Mouth - Body Connection
Research studies have shown
that there is a strong association between periodontal disease and other
chronic conditions such as diabetes, heart disease, pregnancy
complications and respiratory disease.
Periodontal disease is
characterized by chronic inflammation of the gum tissue, periodontal
infection below the gum line and a presence of disease-causing bacteria
in the oral region. Halting the progression of periodontal disease and
maintaining excellent standards of oral hygiene will not only reduce the
risk of gum disease and bone loss, but also reduce the chances of
developing other serious illnesses.
Common factors associated with periodontal disease:
A research study has shown that
individuals with pre-existing diabetic conditions are more likely to
either have, or be more susceptible to periodontal disease. Periodontal
disease can increase blood sugar levels which makes controlling the
amount of glucose in the blood difficult. This factor alone can
increase the risk of serious diabetic complications. Conversely,
diabetes thickens blood vessels and therefore makes it harder for the
mouth to rid itself of excess sugar. Excess sugar in the mouth creates a
breeding ground for the types of oral bacteria that cause gum disease.
There are several theories
which explain the link between heart disease and periodontitis. One
such theory is that the oral bacteria strains which exacerbate
periodontal disease attach themselves to the coronary arteries when they
enter the bloodstream. This in turn contributes to both blood clot
formation and the narrowing of the coronary arteries, possibly leading
to a heart attack.
A second possibility is that
the inflammation caused by periodontal disease causes a significant
plaque build up. This can swell the arteries and worsen pre-existing
heart conditions. An article published by the American Academy of
Periodontology suggests that patients whose bodies react to periodontal
bacteria have an increased risk of developing heart disease.
Women in general are at
increased risk of developing periodontal disease because of hormone
fluctuations that occur during puberty, pregnancy and menopause.
Research suggests that pregnant women suffering from periodontal disease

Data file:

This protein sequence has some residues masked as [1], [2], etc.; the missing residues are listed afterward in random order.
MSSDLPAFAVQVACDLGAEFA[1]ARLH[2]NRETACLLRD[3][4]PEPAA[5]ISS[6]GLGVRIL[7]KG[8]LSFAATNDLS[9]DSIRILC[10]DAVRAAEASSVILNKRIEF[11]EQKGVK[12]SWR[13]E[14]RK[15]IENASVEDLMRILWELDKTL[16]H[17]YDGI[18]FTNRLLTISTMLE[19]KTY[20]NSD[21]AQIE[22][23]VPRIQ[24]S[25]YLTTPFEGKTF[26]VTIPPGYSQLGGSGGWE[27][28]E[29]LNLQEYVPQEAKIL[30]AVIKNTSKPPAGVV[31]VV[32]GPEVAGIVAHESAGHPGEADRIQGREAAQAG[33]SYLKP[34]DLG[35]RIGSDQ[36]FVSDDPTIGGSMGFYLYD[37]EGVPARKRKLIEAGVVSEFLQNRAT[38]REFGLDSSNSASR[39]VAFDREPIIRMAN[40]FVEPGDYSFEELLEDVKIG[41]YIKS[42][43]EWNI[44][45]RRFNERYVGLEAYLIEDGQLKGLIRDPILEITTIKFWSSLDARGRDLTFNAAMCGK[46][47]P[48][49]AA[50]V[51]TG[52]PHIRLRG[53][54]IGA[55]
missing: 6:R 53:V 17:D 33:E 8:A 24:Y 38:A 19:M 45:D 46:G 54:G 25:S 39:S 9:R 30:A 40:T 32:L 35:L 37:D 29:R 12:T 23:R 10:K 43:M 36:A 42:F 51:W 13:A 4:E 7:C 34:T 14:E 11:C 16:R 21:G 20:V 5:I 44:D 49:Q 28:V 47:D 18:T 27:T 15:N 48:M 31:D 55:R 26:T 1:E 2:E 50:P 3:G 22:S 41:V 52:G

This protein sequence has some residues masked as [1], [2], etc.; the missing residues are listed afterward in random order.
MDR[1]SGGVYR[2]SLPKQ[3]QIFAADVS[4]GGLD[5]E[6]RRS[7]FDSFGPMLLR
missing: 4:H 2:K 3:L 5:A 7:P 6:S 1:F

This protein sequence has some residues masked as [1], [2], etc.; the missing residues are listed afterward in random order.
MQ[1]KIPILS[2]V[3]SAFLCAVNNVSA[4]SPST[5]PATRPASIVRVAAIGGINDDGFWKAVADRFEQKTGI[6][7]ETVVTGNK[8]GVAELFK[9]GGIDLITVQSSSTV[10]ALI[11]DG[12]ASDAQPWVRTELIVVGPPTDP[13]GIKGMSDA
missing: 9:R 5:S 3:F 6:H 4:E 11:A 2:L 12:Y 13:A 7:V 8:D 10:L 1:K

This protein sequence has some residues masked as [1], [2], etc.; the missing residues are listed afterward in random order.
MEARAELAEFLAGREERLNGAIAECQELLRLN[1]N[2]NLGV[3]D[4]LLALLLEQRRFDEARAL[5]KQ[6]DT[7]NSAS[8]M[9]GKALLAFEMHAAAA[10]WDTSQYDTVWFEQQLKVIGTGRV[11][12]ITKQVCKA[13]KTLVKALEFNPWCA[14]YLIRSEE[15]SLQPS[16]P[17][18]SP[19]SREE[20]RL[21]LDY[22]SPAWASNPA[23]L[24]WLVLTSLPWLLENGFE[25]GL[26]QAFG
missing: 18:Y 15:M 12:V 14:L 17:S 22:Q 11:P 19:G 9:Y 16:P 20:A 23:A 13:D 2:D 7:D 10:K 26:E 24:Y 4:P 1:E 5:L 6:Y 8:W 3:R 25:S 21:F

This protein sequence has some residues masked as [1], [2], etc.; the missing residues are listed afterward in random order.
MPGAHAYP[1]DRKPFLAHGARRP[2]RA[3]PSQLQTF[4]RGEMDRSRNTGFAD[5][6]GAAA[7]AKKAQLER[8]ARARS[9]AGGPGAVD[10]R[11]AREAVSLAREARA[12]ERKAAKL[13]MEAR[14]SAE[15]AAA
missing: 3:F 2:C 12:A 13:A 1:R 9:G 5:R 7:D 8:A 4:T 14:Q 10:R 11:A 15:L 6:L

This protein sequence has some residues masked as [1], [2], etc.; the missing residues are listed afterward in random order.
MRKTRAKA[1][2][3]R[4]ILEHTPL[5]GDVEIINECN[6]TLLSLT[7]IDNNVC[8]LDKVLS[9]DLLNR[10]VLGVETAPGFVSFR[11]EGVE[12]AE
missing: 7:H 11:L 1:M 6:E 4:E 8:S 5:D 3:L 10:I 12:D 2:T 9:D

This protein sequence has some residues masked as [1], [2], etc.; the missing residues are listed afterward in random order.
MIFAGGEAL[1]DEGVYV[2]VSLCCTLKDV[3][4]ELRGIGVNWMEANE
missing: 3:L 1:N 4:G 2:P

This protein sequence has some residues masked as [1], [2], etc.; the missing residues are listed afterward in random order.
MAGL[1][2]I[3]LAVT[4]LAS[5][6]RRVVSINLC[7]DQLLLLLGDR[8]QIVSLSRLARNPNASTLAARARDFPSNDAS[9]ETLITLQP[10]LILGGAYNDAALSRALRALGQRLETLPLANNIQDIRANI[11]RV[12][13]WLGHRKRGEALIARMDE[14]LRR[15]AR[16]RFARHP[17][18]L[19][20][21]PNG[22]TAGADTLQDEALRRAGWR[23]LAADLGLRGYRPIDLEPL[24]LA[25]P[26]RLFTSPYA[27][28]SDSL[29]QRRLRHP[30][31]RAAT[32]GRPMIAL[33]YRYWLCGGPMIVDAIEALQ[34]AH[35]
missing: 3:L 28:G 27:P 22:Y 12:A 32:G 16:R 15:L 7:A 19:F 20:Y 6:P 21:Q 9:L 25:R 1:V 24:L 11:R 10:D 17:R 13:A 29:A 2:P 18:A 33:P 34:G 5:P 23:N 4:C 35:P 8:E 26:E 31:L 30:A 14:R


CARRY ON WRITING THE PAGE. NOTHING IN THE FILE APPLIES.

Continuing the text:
are more at risk of preeclampsia and delivering underweight, premature
Periodontitis increases levels
of prostaglandin, which is one of the labor-inducing chemicals.
Elevated levels prostaglandin may trigger premature labor, and increase
the chances of delivering an underweight baby. Periodontal disease also
elevates C-reactive proteins (which have previously been linked to
heart disease). Heightened levels of these proteins can amplify the
inflammatory response of the body and increase the chances of
preeclampsia and low birth weight babies.
Oral bacterium linked with gum
disease has been shown to possibly cause or worsen conditions such as
emphysema, pneumonia and Chronic Obstructive Pulmonary Disease (COPD).
Oral bacteria can be drawn into the lower respiratory tract during the
course of normal inhalation and colonize; causing bacterial infections.
Studies have shown that the repeated infections which characterize COPD
may be linked with periodontitis.
In addition to the bacterial
risk, inflammation in gum tissue can lead to severe inflammation in the
lining of the lungs, which aggravates pneumonia. Individuals who suffer
from chronic or persistent respiratory issues generally have low
immunity. This means that bacteria can readily colonize beneath the gum
line unchallenged by body’s immune system.
If you have questions or concerns about periodontal disease and the
mouth-body connection, please ask your dentist. We care about your
overall health and your smile!
You are welcome to schedule an appointment today!